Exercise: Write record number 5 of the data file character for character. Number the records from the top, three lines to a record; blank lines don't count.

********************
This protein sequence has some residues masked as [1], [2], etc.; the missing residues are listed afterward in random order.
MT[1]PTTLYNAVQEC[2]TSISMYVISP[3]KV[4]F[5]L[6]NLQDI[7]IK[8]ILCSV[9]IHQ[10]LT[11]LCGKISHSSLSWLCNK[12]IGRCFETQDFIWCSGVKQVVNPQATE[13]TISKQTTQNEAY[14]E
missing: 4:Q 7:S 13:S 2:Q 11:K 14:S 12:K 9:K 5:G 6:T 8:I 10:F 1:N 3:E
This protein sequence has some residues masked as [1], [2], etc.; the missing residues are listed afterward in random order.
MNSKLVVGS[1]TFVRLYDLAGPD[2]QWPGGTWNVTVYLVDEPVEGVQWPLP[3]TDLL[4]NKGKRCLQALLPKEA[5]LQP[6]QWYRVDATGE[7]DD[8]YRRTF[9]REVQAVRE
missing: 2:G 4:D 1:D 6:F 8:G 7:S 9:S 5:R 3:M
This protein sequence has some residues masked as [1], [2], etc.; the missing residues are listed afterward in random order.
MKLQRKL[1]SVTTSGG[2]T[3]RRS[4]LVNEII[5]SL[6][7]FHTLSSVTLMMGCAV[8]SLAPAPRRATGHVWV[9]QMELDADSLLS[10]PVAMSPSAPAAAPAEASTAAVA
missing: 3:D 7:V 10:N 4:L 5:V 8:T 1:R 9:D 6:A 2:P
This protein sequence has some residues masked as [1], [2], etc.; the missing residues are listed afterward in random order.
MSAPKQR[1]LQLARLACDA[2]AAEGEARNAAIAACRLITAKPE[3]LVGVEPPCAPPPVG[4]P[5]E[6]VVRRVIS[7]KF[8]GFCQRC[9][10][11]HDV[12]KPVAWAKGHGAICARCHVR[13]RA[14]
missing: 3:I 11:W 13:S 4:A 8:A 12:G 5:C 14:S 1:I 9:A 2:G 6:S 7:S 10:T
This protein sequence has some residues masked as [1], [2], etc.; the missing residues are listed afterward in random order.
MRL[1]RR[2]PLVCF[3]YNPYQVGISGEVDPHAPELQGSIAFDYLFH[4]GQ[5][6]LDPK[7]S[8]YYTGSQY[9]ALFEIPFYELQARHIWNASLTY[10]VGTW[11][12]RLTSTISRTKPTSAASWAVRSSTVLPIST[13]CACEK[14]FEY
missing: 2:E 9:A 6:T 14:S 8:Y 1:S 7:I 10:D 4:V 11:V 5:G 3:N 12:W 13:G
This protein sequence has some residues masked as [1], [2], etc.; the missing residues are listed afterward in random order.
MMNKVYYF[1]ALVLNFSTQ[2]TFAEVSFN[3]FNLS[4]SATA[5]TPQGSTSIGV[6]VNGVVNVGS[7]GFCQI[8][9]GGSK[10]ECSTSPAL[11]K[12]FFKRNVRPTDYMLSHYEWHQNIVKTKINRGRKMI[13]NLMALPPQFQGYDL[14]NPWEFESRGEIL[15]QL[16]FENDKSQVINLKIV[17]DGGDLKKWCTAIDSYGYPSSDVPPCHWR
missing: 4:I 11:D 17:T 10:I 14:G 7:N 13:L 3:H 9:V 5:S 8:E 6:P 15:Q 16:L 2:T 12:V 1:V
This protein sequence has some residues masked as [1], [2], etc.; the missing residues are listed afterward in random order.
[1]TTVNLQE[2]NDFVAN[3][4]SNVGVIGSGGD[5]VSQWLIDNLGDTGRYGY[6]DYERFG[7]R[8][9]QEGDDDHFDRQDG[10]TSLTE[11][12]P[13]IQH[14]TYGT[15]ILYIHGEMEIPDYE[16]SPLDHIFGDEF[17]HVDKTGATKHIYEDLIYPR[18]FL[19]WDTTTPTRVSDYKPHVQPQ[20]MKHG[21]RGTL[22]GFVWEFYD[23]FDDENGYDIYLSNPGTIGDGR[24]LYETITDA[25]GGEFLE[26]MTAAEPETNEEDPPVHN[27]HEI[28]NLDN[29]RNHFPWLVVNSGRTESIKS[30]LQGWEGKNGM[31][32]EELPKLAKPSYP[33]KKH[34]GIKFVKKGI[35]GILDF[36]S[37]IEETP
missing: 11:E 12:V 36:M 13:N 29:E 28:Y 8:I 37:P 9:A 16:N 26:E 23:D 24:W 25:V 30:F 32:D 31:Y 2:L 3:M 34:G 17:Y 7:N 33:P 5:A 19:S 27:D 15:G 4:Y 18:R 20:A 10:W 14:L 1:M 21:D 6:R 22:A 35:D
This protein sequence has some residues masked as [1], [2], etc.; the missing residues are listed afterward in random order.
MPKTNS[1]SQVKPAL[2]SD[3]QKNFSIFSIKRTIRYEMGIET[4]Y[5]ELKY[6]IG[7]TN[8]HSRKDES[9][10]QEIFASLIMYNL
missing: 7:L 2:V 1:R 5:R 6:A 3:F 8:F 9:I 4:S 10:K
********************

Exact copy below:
This protein sequence has some residues masked as [1], [2], etc.; the missing residues are listed afterward in random order.
MRL[1]RR[2]PLVCF[3]YNPYQVGISGEVDPHAPELQGSIAFDYLFH[4]GQ[5][6]LDPK[7]S[8]YYTGSQY[9]ALFEIPFYELQARHIWNASLTY[10]VGTW[11][12]RLTSTISRTKPTSAASWAVRSSTVLPIST[13]CACEK[14]FEY
missing: 2:E 9:A 6:T 14:S 8:Y 1:S 7:I 10:D 4:V 11:V 5:G 3:N 12:W 13:G